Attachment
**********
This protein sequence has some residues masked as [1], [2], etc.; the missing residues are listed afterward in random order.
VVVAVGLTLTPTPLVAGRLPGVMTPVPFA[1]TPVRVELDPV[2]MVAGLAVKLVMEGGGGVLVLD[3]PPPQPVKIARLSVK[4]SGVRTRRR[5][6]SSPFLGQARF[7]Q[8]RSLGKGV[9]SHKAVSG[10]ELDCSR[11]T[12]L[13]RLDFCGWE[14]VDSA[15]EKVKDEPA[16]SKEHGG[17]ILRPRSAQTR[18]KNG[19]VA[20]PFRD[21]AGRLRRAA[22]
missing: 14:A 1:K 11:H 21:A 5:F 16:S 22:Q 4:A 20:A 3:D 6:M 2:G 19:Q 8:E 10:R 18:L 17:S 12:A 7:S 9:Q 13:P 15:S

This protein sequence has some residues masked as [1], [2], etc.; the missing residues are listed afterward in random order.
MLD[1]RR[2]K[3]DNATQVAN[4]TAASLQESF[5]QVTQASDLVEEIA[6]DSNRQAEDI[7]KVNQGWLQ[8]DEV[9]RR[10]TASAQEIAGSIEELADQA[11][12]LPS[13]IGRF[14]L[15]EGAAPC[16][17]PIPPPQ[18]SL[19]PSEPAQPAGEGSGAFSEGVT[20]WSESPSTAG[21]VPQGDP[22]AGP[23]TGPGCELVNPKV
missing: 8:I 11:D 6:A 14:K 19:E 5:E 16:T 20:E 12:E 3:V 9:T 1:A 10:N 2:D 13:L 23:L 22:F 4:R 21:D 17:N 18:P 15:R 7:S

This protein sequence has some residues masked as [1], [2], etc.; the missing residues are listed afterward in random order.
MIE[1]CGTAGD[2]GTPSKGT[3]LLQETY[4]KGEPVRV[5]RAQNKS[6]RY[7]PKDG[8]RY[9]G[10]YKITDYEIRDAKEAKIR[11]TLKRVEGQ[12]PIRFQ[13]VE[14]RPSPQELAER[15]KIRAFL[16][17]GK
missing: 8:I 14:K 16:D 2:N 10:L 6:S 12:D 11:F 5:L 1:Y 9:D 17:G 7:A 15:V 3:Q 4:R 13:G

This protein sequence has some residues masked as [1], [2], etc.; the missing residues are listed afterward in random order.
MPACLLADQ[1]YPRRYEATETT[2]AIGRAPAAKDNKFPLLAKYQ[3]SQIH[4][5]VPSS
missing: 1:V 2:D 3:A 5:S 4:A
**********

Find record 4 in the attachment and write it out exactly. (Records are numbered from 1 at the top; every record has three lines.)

This protein sequence has some residues masked as [1], [2], etc.; the missing residues are listed afterward in random order.
MPACLLADQ[1]YPRRYEATETT[2]AIGRAPAAKDNKFPLLAKYQ[3]SQIH[4][5]VPSS
missing: 1:V 2:D 3:A 5:S 4:A